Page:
CAMBRIDGE, Mass. (AP) — Most postcards carry a simple sentiment: Wish you were here. But the cards Anastasia Taylor-Lind and Alisa Sopova are mailing randomly to people around the globe convey a haunting message: Wish this stranger was still alive.
The pair hopes their postcards — each scribbled with the name of a victim of armed conflict in Ukraine — will put a human face on war.
"I wanted people to have a more personal experience with conflict," said Taylor-Lind, a photojournalist who was on assignment for National Geographic when inspiration struck in a post office in the middle of the war zone.
Fighting between Ukrainian government troops and Russia-backed separatists has killed more than 9,600 people in eastern Ukraine since it began in 2014. Ukraine filed a case against Russia this month at the United Nations' highest court, accusing Moscow of illegally annexing Crimea and illicitly bankrolling rebel groups.
Although the shelling has diminished, Taylor-Lind feels compelled to keep alive the memories of those on all sides who have perished.
At a post office in the embattled city of Slavyansk, she came across postcards with idyllic scenes: a cityscape framed by a river and blossoming trees; lovers embracing at twilight along a moonlit promenade. Printed on them was a cheerful greeting in English: "Welcome to Donetsk," the capital of the Donbass region and ground zero for the conflict.
In the summer of 2015, Taylor-Lind ordered 1,000 cards and began addressing them to people around the world she'd never met. Some were chosen at random; others had responded to her vague offer via social media of a postcard — not knowing what they'd get.
That launched a continuing project that gained momentum last year while she was at Harvard University on a fellowship. Each carried a cryptic message with the name of a casualty of war and the date that he or she died.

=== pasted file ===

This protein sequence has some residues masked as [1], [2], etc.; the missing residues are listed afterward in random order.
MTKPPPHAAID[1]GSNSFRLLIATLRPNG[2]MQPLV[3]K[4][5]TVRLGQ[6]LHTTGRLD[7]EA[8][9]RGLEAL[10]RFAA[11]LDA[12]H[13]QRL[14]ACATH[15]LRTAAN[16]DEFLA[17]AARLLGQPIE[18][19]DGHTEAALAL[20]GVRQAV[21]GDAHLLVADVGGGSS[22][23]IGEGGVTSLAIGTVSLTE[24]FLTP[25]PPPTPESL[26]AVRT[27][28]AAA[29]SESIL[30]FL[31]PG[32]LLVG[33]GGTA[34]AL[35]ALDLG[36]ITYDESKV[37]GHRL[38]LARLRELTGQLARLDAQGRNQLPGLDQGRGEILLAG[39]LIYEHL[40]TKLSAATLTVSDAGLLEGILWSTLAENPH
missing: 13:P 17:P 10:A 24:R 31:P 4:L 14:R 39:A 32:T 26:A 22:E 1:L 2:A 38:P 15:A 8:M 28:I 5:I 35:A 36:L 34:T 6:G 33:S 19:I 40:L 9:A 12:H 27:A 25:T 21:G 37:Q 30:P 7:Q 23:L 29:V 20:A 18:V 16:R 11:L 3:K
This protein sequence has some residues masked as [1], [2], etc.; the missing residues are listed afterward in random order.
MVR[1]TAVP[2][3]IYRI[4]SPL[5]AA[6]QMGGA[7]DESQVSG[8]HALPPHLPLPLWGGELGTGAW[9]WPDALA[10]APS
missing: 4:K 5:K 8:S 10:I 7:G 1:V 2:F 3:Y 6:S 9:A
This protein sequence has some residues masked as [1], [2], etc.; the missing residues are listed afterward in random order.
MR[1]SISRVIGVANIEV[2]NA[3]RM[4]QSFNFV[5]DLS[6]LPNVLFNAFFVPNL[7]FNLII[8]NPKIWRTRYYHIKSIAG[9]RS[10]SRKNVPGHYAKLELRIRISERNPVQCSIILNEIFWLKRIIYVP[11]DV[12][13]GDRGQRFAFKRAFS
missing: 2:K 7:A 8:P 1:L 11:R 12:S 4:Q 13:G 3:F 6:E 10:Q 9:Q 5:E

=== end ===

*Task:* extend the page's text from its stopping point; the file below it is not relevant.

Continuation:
"The war in Ukraine isn't something that happened and then just went away. The lives and livelihoods of millions were affected," she said. "This was very much an experiment. I didn't know how people would react."
React they have, with anger, shock, confusion and sadness.
A few recipients initially puzzled over the cards, which are postmarked in Ukraine, worrying whether someone in their household had lost a friend. Eventually, and by the hundreds, they've shared their thoughts using the hashtags #WelcomeToDonetsk and #WarIsPersonal.
Some have carried their cards to a leafy park, a remote beach or a tranquil mountainside and held a moment of solitary remembrance for a fellow human they never met. Others have posed their cards next to lighted candles and posted photos and videos in somber tribute .
Jochem Lindelauf, of Groningen, Netherlands, was left reeling when he got a card that read, "Artem Gorlenko was killed in Spartak on Tuesday the 13th of October 2015."
Oct. 13 is Lindelauf's birthday.
"The crazy coincidence of my birthday brought it even more home for me," he said in an Instagram post.
Taylor-Lind, an English-Swedish national now at the Carey Institute for Global Good in Rensselaerville, New York, and Sopova, a journalist from Donetsk doing her own Nieman Fellowship at Harvard this year, so far have mailed more than 2,000 postcards to people in 60-plus countries.
Trying to identify those killed has been a challenge. Neither the Ukrainian government nor the U.N. maintains a comprehensive list, forcing Sopova to spend many hours scouring news reports and gruesome photographs posted online, as well as corresponding with officials and others back in Ukraine.
"It means nobody cares," Sopova said. "And that makes this project even more important."
Follow Bill Kole on Twitter at https://twitter.com/billkole. His work can be found at http://bigstory.ap.org/journalist/william-j-kole.